World Cup 2018: Three Lions on course to top UK singles chart
Three Lions looks set to go to number one after a massive spike in streams and downloads over the weekend.
The song has taken a 30% lead over its nearest rival, George Ezra's Shotgun, the Official Charts Company said.
Originally recorded for the Euro '96 tournament, Three Lions was written by The Lightning Seeds and comedians Frank Skinner and David Baddiel.
Its famous "football's coming home" chant has been resurrected as England have progressed through the World Cup.
The song re-entered the top 40 last Friday, but its popularity surged further after England beat Sweden on Saturday to reach the semi-finals.
In the 24 hours after that match, Three Lions topped the iTunes download chart and was streamed 701,000 times on Spotify alone.
In total, it has accumulated 24,000 downloads and 2.6 million audio streams since last Friday.
That combination is enough to put the song in pole position in the midweek chart update, with two other football anthems also on course to reappear in the top 40 - Fat Les's Vindaloo at 28 and New Order's World In Motion at 34.
Three Lions: Three Facts
- The lyric "Jules Rimet still gleaming" refers to the original World Cup trophy - named after the Fifa president who set up the tournament. England lifted the cup in 1966, but it was stolen from Brazil in 1983 and never recovered.
- The fans chanting at the start of Three Lions '96 are actually Brøndby supporters. The Lightning Seeds' frontman Ian Broudie captured them on his cassette recorder when they played at Anfield in 1995.
- There are four versions of Three Lions, including a BBC-only edit that replaces commentary from rival broadcasters with clips from 5 Live. The one you're most likely to hear on radio today is Three Lions '98, which references England's current manager, Gareth Southgate.
George Ezra even urged fans to ensure Three Lions ends his chart reign.
"Thanks to you lovely people, Shotgun has been number one for two weeks running," he said. "Of course that is amazing. But I think it's time we knock it off the number one spot with Three Lions."
Chart analyst James Masterton told the BBC: "The British people have a proud history of sending songs flying up the charts in spontaneous outpourings of joy.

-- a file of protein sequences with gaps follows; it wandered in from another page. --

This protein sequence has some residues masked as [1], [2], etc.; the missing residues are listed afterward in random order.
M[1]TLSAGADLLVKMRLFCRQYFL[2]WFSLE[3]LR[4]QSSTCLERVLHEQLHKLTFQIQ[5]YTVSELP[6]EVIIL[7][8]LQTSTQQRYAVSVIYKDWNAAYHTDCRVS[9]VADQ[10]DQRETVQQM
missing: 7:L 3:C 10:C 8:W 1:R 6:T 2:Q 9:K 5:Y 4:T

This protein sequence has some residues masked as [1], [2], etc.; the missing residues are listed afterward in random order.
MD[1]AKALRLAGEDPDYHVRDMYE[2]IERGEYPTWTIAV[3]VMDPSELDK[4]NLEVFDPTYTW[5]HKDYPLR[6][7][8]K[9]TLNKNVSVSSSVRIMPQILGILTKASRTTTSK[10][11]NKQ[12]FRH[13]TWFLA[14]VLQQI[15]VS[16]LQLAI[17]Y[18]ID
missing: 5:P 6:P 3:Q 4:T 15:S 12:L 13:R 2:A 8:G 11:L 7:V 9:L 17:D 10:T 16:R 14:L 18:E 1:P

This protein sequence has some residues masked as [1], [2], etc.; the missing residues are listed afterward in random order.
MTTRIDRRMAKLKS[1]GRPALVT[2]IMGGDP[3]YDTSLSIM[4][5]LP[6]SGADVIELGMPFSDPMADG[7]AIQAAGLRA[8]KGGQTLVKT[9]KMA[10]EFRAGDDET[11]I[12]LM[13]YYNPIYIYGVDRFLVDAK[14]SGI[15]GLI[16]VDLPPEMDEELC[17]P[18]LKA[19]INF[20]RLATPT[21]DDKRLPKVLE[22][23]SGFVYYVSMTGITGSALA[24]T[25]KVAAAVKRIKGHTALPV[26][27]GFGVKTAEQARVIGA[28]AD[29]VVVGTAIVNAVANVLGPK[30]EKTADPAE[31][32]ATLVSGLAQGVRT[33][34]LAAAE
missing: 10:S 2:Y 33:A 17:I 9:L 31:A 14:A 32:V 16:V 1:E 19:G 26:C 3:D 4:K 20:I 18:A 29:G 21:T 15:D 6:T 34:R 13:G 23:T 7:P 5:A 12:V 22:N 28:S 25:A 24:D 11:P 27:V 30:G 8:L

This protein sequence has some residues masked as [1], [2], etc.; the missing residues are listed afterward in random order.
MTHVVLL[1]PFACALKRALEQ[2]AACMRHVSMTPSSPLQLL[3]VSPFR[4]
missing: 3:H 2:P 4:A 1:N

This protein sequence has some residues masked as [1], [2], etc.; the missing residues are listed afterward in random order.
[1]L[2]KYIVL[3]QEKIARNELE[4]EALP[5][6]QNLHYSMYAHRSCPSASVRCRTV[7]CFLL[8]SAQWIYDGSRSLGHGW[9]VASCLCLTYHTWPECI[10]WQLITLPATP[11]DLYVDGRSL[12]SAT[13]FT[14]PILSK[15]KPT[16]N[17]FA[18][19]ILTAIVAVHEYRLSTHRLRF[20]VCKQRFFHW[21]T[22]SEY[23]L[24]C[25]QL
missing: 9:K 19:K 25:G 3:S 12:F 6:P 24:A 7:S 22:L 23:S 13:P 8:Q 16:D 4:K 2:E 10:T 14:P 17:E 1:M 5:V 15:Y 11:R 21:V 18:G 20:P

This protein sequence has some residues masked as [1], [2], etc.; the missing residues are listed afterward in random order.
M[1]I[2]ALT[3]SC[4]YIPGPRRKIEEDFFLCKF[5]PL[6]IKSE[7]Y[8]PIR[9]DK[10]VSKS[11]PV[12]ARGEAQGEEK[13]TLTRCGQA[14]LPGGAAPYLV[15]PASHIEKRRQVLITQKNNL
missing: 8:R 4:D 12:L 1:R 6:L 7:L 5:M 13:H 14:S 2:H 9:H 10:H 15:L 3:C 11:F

"Witness the way Ant and Dec ended up at the top of the charts five years ago after doing Let's Get Ready To Rhumble on TV.
"It seems only right that we've rediscovered a love of Three Lions at the same moment we are all rallying behind the England team. Music and football are the two things which unite us all, it appears."
Writing in The Sun, David Baddiel said the song's lyrics had been reframed by England's unexpected success in Russia.
"When we wrote the song, the refrain 'football's coming home' referred both to the fact the tournament was being held in England, and to the more mystical idea that we might win.
"But now the song seems to mean only 'we might win', and as [last] week went on, and the jubilation rose, 'Yes, we are going to win'."
Three Lions' achievement is particularly notable because current chart rules penalise songs that are more than three years old.
Whereas every 100 streams of George Ezra's Shotgun count as one "sale" in the official chart formula, the ratio for Three Lions is 200:1.
If the streams are on an ad-funded service like YouTube or Spotify's free tier, the ratios are even more unfavourable - 600:1 for new songs vs 1,200:1 for older ones.
The rule is partly designed to keep the charts moving, especially at Christmas, when festive songs can clutter up the top 40.
It also inoculates the chart against campaigns like the one to get Ding Dong! The Witch Is Dead to number one when Margaret Thatcher died.
By coincidence, this week's chart sees a similar attempt, with protestors hoping to get Green Day's American Idiot to number one to coincide with President Trump's visit to the UK.
In the midweek chart update, the song appears at number 18, but is likely to fall by the time the final chart is revealed on BBC Radio 1 this Friday.